Baltic countries will remain among EU's fastest-growing economies: SEB analysts

  • 2015-03-27
  • from wire reports, RIGA

Economic growth in the Baltics will continue despite the current geopolitical situation, according to economic analysts from SEB bank.

The bank points out that there are various conflicting factors influencing global growth at the moment. The low price of oil and record low interest rates are a positive stimulus for the Baltics and many other countries. On the other hand, geopolitical factors, the recession in Russia and a complicated economic situation in some eurozone countries are a cause for concern for some; however, the bank's analysts said that the Baltic countries will continue to be among the fastest-growing economies in the EU. 

The bank's economic analysts project that Lithuania will see 2.6 percent growth this year, while in Latvia growth will be 2.4 percent, and in Estonia it will be 2.2 percent. SEB also points out that finding new markets for exports will remain a serious challenge for the Baltics, which means that they will most likely post weaker export and financial figures this year.

SEB also observes that the Russia-Ukraine conflict has had a serious impact on the Baltics, which traditionally have close trade ties with Russia.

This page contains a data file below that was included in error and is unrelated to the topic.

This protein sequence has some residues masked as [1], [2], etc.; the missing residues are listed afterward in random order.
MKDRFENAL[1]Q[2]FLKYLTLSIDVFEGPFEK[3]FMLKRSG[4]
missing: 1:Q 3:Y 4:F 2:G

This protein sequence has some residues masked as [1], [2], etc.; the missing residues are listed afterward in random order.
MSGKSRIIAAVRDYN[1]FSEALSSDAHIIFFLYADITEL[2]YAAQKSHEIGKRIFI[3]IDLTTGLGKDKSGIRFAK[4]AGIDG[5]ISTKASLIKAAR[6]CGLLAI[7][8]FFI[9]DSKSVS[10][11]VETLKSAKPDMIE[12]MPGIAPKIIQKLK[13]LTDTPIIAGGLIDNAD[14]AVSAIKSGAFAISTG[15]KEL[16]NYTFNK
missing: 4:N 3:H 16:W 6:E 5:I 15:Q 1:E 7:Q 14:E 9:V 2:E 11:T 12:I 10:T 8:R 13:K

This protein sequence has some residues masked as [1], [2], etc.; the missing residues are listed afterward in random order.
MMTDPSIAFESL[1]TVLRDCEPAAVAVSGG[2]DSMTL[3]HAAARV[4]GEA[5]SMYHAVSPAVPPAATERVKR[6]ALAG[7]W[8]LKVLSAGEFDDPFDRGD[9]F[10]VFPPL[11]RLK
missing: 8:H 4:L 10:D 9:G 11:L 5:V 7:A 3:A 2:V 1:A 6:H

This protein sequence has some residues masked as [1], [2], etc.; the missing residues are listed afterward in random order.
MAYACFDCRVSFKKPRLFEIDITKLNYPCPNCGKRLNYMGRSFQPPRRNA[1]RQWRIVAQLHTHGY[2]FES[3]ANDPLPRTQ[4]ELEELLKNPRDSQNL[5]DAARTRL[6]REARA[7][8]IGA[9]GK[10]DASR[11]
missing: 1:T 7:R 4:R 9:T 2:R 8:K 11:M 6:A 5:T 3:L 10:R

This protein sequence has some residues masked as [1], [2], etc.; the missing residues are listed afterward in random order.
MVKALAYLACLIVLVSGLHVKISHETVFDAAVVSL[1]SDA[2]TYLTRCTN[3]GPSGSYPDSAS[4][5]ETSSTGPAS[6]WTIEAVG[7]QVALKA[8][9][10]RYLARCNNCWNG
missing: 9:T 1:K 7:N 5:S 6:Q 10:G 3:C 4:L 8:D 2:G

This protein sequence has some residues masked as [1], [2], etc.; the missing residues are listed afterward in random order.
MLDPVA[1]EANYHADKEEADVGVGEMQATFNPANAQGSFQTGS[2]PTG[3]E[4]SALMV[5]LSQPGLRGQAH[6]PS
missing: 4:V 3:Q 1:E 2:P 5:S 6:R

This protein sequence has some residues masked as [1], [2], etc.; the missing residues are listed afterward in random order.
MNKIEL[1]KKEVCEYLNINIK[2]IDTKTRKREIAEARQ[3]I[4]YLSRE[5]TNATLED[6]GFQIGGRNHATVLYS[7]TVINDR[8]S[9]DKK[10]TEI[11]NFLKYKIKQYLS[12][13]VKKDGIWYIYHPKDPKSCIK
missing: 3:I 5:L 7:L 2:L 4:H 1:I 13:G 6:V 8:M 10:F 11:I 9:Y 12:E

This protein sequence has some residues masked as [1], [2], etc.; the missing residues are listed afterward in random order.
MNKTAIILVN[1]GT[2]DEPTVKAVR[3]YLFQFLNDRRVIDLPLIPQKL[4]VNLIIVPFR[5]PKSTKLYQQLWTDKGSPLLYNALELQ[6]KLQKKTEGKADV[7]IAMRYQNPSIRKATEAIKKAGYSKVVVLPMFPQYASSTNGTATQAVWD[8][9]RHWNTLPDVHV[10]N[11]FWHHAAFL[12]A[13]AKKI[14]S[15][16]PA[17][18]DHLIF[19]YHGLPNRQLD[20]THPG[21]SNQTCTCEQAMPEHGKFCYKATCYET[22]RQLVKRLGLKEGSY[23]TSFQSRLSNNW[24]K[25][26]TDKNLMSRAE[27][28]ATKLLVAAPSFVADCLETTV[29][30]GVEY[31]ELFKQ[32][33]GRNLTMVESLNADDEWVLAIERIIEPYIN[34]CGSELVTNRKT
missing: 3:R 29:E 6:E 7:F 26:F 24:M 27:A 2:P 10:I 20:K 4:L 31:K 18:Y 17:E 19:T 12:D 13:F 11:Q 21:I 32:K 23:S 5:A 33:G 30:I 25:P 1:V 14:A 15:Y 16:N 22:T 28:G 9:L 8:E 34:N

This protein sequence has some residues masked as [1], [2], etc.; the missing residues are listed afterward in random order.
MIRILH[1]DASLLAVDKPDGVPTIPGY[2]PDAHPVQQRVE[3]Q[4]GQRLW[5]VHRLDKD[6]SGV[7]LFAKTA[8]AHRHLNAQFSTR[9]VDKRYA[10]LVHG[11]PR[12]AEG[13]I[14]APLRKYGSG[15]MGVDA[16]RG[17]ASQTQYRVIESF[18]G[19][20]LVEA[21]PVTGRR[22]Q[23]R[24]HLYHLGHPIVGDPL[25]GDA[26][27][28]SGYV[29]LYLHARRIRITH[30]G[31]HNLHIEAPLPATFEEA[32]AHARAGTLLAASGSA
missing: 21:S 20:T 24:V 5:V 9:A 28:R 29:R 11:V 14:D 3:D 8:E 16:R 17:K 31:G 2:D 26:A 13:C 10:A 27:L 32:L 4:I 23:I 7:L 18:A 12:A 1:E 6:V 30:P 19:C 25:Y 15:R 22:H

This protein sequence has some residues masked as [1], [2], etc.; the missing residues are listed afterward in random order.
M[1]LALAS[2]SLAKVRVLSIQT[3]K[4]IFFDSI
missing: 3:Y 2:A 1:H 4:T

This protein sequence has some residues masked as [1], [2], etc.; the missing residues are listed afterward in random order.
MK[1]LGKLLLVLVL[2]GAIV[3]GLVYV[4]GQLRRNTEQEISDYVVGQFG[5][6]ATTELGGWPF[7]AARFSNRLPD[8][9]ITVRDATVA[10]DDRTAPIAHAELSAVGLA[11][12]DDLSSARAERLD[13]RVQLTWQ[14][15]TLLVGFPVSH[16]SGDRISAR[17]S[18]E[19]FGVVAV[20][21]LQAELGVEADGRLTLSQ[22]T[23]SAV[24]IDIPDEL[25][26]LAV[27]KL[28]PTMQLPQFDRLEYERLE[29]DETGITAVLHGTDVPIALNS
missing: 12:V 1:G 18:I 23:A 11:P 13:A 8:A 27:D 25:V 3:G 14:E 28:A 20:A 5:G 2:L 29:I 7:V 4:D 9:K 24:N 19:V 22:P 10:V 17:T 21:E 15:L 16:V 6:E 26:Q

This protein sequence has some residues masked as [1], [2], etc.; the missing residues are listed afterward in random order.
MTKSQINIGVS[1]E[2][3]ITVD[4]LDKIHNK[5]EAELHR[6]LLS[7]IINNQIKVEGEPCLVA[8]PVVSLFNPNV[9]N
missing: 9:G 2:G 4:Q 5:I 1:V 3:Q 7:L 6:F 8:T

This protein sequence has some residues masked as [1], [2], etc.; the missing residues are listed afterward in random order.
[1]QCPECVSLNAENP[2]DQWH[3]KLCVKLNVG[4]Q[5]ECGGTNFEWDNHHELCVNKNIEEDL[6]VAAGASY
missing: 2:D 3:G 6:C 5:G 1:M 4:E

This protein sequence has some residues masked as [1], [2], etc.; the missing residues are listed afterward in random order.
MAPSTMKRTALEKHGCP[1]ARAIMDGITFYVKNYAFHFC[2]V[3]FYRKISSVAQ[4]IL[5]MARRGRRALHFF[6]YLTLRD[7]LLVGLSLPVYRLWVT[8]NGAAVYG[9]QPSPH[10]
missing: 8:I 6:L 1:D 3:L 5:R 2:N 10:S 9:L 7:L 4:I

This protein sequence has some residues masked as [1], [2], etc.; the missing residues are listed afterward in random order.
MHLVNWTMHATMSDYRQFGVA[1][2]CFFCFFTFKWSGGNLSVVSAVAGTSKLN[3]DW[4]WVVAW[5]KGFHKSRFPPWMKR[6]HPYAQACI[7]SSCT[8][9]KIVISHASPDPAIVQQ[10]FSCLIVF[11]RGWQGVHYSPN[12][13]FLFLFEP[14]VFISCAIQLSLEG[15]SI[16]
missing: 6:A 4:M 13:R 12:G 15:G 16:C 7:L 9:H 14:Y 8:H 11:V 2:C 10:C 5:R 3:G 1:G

''Of course this conflict, as well as Russia's economic recession, are a cause for concern for the whole world; however, the effects of the sanctions are felt most in the Baltics and Finland. It is likely the global situation will remain tense also in the near future, that is why it is important for Latvia, Lithuania and Estonian businesses to continue actively searching for alternative markets and develop their activities in new direction,'' believes Robert Bergqvist, the chief economic expert of SEB group.

He added that the region's growth is being hampered by debt burdens some countries have, problems in the banking sector, as well as Russia's economic recession. 

''However, growth in the eurozone, low oil prices, the recovery of the global economy, and the weak euro will serve as a positive impulse for the eurozone's economy,'' Bergqvist admitted.